Many, if not most, businesses started out small and indeed, a lot of successful ventures are rife with stories of little fish that managed to join the pond with the big fish.
But as there are success stories, many have turned out as failures. Start-ups have become one of the most popular by-words in the commerce and retail industries today.
It empowers individuals with visions of entrepreneurial genius with the belief that their products or services would do well in the market.
The Business Dynamics Statistics of the US Census Bureau revealed that based on data, 69% of US entrepreneurs started their business small, which means that it either operates from a relatively small office or at home.
Majority of small business owners at 51% belonged to the age range of 50-88 years old, 33% belonging to the 35-49 age range and 16% aged 35 and under.
According to the US Bureau of Labor Statistics, more than half of start up businesses failed during the first four years of operations. Using data for small businesses from 2011, only 4% made it to the first year, 3% made it to the third year, 9% on the fourth year and 3% made it to the fifth year.
Among the reasons for the failures were attributed to incompetence at 46%, lack of managerial or leadership experience at 30%, catchall categories such as fraud, disasters or neglect at 13% and inexperience on lines of goods or services at 11%.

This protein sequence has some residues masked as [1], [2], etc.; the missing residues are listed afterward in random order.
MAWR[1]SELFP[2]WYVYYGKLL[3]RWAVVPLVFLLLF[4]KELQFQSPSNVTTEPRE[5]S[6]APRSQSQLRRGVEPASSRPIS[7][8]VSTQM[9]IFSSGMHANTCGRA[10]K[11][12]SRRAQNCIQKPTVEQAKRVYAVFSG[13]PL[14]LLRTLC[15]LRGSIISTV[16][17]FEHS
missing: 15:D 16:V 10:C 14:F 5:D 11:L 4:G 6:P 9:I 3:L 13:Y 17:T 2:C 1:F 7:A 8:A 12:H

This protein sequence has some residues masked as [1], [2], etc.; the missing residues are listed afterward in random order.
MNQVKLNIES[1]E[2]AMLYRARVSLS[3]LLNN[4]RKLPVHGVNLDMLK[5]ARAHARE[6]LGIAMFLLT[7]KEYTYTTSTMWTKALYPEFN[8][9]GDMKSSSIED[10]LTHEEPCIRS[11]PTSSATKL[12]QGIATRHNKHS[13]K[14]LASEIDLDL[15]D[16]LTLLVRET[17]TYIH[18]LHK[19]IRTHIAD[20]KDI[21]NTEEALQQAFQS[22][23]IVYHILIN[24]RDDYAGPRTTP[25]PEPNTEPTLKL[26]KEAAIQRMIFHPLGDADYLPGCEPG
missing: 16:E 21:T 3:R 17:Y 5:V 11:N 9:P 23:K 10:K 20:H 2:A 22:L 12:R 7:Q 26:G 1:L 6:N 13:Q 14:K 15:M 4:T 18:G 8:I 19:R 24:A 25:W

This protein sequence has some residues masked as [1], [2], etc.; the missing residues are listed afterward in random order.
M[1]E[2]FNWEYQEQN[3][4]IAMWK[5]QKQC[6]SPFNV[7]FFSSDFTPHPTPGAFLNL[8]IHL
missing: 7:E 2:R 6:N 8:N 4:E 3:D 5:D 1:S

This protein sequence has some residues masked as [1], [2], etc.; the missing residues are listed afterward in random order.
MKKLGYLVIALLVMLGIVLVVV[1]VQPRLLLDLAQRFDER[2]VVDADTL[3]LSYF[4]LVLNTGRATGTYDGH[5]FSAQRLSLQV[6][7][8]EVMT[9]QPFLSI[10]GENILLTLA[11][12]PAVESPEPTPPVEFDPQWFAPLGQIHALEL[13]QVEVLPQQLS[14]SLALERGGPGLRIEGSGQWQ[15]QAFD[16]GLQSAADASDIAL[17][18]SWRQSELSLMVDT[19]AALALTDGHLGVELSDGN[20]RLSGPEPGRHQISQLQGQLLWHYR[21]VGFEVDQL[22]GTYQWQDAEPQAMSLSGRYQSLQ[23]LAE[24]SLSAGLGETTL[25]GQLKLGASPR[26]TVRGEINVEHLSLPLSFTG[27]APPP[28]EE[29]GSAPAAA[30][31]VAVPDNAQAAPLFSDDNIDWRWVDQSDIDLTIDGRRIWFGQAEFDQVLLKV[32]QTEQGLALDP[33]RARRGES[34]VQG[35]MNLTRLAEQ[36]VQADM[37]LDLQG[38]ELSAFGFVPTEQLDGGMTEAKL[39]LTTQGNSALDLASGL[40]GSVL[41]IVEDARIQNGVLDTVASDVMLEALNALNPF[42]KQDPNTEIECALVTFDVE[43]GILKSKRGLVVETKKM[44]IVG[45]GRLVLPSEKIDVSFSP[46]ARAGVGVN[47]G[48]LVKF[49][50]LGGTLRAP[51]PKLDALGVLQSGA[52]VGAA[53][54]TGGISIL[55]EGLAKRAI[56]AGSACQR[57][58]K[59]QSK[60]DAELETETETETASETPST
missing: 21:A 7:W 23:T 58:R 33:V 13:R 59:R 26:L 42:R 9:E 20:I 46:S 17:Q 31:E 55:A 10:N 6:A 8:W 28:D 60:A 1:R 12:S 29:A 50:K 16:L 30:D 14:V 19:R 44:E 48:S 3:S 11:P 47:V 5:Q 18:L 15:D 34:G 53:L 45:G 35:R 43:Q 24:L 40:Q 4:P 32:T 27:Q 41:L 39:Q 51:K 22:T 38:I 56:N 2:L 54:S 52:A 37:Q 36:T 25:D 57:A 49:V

It pays to know the ropes
It’s critical to ensure that you start learning the tools of the trade if you want to start one and ensure its success. You can’t go to fight a battle without your battle gear, so the same thing goes with starting a business and running it.
The figures say it all. You must be able to know the basics of how to run a business, from production, keeping your books, selling, and marketing. Learn how to play your game if you want to join in.
If you are employed and want to invest, you can get advice from your company’s employee financial wellness program to help you find out how to weigh your investment or business options. You may be able to ask basic questions and get valuable tips from financial consultants or accomplished entrepreneurs.
Know your niche
It is important to know your market. You can do your research and conduct a feasibility study of a proposed project to help you determine the viability of your start-up business.
Make sure to identify your specific market and see if your products or services are a good fit. Take advantage of social networks and available learning resources before setting it up.
Ensure your capitalization
You need to have a funding source to finance your business. Don’t expect to get into business without putting in the money for it.
Make sure to compute your potential expenses ranging from fixed costs, production costs, freight and shipping, and administrative expenses. If you have money in your hands, compute your expenses versus your start-up capital and see how long it could last you. Ideally, businesses usually start seeing a return on investments in as early as six months to as long as two years.
Get the right people
Hire the best people to work for you. If you find it too much to match their compensation package, at least you can hire people with experience to take on roles related to your nature of the business. If possible, you may strike a deal to offer them a stake in the business, but that decision rests on you.
If you plan to hire employees and want to retain ownership, just make sure to get the people with the right skill-set and work ethic to help you in your business.